Elizabeth Bonhôte – Bungay Castle (1796)

Review by Justin Tate

Bungay Castle by Elizabeth Bonhote is a literary artifact of the 1790s. This was a time when London was obsessed with reading Gothic novels by Horace Walpole, Clara Reeve, Ann Radcliffe and their numerous imitators. Minerva Press was a major publisher of all things Gothic and they added Bonhote’s novel to their growing catalog in 1796, the same year that Matthew Lewis published his enduring masterwork, The Monk.

For those of us with an academic interest in Gothic literature, the 1790s is seen as a magical period of enlightened creativity; a renaissance of all things spooky and macabre. The era also contains a never-ending well of Gothic novels that need to be re-read, re-analyzed, and re-discovered. Sadly, these works have been largely neglected by academia and, in many cases, out-of-print for over two hundred years.

It wasn’t until 2006 that Bungay Castle received this re-printing, complete with scholarly introduction and informative footnotes. The academic perspective is useful because it is soon clear that Bonhote’s novel is not a long-lost masterpiece. Even editor Curt Herr opens his introduction with this honest statement: “The book you are holding in your hands is not an excellent novel.”

Indeed it is not. Those looking for a “pleasure read” should steer clear of its pages, which are convoluted with prose that feels dated even by 18th century standards and goes out of the way to lessen any sense of mystery or danger. The premise is so light on conflict, so constantly pleasant, that it is nearly impossible to endure. I only finished by having a steady routine of reading three or four pages a night. Any more than that and I would fall asleep.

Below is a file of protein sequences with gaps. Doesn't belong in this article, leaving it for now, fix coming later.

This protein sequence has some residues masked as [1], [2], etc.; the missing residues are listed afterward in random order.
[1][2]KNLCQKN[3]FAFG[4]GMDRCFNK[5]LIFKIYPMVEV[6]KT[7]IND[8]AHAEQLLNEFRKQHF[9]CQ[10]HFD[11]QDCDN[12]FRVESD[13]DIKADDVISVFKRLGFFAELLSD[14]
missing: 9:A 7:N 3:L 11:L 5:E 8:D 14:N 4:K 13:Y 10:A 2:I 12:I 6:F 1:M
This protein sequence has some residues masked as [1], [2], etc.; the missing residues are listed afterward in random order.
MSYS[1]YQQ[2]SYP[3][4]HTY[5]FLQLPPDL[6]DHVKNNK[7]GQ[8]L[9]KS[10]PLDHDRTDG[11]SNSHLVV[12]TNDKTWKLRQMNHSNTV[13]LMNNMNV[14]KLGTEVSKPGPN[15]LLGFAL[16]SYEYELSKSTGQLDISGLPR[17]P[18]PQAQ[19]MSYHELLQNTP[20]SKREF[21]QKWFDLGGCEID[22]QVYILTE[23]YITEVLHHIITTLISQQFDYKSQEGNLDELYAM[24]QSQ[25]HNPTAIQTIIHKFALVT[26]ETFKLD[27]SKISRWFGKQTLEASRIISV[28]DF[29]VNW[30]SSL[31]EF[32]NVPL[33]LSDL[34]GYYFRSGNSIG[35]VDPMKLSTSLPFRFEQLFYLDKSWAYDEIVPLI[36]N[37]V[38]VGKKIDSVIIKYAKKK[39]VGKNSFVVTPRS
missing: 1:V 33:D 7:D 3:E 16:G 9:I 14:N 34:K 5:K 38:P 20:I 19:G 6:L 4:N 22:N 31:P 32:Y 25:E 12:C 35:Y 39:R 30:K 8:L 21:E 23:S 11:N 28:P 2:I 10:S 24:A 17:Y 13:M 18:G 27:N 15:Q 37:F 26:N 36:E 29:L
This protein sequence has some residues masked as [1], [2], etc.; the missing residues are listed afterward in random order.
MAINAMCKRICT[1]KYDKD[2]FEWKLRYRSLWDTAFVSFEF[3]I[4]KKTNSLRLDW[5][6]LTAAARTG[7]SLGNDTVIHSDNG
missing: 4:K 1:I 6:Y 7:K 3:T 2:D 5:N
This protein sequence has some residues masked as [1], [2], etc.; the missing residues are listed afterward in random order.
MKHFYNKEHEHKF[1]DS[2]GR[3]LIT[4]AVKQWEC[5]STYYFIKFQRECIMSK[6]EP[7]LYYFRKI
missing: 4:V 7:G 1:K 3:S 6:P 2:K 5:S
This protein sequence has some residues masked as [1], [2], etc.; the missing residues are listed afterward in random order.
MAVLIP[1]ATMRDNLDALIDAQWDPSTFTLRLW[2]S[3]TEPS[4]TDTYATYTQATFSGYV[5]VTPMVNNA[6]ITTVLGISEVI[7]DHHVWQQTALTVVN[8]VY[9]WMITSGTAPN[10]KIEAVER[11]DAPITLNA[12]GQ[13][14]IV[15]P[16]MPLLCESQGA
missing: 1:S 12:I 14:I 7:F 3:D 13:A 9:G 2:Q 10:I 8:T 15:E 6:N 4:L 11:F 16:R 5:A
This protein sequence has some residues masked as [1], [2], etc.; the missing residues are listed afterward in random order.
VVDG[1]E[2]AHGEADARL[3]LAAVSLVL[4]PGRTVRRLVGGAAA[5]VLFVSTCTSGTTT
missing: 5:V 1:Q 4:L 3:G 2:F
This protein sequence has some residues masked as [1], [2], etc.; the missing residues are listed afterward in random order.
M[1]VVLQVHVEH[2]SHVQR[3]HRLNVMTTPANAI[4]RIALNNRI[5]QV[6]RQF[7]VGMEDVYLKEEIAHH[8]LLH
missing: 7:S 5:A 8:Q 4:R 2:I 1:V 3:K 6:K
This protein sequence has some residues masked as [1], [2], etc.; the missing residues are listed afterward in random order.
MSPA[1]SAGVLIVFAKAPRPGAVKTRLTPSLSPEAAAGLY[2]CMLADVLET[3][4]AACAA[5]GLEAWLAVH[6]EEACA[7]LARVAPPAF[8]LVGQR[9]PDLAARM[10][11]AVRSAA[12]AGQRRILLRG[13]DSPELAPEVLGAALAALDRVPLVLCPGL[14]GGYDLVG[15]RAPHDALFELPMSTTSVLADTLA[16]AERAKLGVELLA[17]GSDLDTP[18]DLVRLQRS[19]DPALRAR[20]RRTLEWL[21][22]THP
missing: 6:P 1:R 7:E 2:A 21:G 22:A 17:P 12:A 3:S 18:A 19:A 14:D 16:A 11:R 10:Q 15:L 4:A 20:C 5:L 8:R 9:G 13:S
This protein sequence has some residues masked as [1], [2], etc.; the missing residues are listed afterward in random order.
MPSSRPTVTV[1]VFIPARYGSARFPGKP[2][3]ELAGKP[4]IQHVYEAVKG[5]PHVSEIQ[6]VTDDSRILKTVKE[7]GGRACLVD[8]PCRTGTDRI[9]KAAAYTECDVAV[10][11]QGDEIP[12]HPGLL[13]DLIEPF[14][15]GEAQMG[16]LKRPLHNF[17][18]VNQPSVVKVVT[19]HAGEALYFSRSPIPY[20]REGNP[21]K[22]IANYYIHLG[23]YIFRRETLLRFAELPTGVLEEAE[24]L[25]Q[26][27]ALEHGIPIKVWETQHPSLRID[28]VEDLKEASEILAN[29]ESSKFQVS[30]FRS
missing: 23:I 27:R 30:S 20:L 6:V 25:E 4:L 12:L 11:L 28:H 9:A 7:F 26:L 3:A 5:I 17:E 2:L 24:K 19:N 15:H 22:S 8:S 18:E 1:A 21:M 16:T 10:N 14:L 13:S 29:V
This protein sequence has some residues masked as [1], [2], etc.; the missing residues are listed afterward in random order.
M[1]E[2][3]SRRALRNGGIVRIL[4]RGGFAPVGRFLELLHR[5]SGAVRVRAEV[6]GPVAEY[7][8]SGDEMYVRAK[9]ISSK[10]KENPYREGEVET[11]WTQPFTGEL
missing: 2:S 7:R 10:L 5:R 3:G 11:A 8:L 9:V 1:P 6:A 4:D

Still, there is historical significance here, particularly from a genre perspective. Bungay Castle is a quintessential example of the “Gothic Prisons” subgenre, where an interpersonal drama plays out almost entirely indoors, if not in an actual prison cell. In this case, our heroine is secluded in an enormous castle because the outside world is war-torn and dangerous.

Left with little to do but explore the immense castle, our heroine stumbles upon subterranean passages which lead to the discovery of an attractive, imprisoned man. It is unknown why this man has been jailed and kept secret, but his kind countenance keeps our heroine coming back to care for him. Soon they are in love, but she’s betrothed to a nasty old baron by her father. There’s a countdown to the dreaded wedding day, where she wanders hopelessly, waiting for something to happen.

Herr’s editorial commentary works hard to characterize the novel as a work of proto-feminism. Sometimes his arguments feel like a stretch, but he does draw attention to noteworthy passages where Bonhote plays with gender expectations. This includes making the hero weak, feeble and generally “effeminate”—to the point of dressing in his mother’s clothes. Meanwhile the heroine enjoys far more freedom and is the one who must protect him. By the end the characters feel more traditional, but the twist is nice while it lasts.